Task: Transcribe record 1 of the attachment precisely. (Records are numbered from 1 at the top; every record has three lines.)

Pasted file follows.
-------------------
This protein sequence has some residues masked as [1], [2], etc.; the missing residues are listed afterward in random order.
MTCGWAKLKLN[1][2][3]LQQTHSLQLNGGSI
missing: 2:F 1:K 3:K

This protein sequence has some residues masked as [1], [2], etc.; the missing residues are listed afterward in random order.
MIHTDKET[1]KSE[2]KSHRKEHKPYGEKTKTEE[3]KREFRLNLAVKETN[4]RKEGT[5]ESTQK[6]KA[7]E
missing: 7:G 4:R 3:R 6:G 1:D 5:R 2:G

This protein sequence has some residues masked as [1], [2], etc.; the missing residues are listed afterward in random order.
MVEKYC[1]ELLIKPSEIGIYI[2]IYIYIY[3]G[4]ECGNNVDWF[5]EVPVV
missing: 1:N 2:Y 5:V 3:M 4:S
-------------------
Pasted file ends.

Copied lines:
This protein sequence has some residues masked as [1], [2], etc.; the missing residues are listed afterward in random order.
MTCGWAKLKLN[1][2][3]LQQTHSLQLNGGSI
missing: 2:F 1:K 3:K